Transcriptome sequencing for high throughput SNP development and genetic mapping in Pea
1 Biogemma, route d’Ennezat, CS 90126, Chappes 63720, France
2 INRA UMR 1349 IGEPP, BP35327, Le Rheu Cedex 35653, France
3 Limagrain Europe, centre de recherche route d’Ennezat, CS 3911, Chappes 63720, France
4 INRA UMR 1347 Agroécologie, Bat. Mendel, 17 rue Sully BP 86510, Dijon 21065, France
5 INRA, UMR 1281 SADV, Estrées-Mons BP 50136, Péronne 80203, France
BMC Genomics 2014, 15:126 doi:10.1186/1471-2164-15-126Published: 12 February 2014
Pea has a complex genome of 4.3 Gb for which only limited genomic resources are available to date. Although SNP markers are now highly valuable for research and modern breeding, only a few are described and used in pea for genetic diversity and linkage analysis.
We developed a large resource by cDNA sequencing of 8 genotypes representative of modern breeding material using the Roche 454 technology, combining both long reads (400 bp) and high coverage (3.8 million reads, reaching a total of 1,369 megabases). Sequencing data were assembled and generated a 68 K unigene set, from which 41 K were annotated from their best blast hit against the model species Medicago truncatula. Annotated contigs showed an even distribution along M. truncatula pseudochromosomes, suggesting a good representation of the pea genome. 10 K pea contigs were found to be polymorphic among the genetic material surveyed, corresponding to 35 K SNPs.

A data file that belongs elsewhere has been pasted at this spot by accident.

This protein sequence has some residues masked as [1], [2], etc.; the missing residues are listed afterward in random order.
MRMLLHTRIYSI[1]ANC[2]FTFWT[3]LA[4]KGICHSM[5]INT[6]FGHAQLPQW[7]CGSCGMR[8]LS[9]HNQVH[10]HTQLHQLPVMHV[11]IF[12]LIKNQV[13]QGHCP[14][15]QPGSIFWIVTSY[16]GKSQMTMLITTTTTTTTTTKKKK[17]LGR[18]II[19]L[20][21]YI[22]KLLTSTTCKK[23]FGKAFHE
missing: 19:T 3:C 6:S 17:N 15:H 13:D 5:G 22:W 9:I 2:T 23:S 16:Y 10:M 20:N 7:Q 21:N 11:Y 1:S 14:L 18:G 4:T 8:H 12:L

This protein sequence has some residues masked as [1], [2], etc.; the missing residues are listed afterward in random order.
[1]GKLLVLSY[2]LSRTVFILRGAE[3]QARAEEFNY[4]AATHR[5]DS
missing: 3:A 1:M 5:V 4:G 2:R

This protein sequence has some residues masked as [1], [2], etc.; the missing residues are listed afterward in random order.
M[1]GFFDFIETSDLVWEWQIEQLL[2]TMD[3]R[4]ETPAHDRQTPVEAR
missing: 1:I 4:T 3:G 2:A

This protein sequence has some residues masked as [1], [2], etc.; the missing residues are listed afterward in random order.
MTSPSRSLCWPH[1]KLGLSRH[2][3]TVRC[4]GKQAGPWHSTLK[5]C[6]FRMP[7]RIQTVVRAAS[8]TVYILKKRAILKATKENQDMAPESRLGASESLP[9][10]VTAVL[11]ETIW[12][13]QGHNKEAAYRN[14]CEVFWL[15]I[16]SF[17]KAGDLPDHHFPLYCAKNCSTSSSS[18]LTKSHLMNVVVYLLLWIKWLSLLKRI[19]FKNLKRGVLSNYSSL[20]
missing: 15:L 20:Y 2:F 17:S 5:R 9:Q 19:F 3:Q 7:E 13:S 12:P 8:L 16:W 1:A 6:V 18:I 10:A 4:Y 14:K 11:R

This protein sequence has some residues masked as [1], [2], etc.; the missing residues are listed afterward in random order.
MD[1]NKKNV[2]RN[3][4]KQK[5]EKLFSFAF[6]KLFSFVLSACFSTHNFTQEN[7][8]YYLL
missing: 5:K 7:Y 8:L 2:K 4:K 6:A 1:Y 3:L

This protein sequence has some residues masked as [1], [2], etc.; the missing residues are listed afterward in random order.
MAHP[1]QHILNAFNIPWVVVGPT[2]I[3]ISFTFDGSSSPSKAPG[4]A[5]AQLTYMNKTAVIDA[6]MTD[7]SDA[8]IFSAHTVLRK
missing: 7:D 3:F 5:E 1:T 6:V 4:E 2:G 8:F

We validated a subset of 1538 SNPs through the GoldenGate assay, proving their ability to structure a diversity panel of breeding germplasm. Among them, 1340 were genetically mapped and used to build a new consensus map comprising a total of 2070 markers. Based on blast analysis, we could establish 1252 bridges between our pea consensus map and the pseudochromosomes of M. truncatula, which provides new insight on synteny between the two species.
Our approach created significant new resources in pea, i.e. the most comprehensive genetic map to date tightly linked to the model species M. truncatula and a large SNP resource for both academic research and breeding.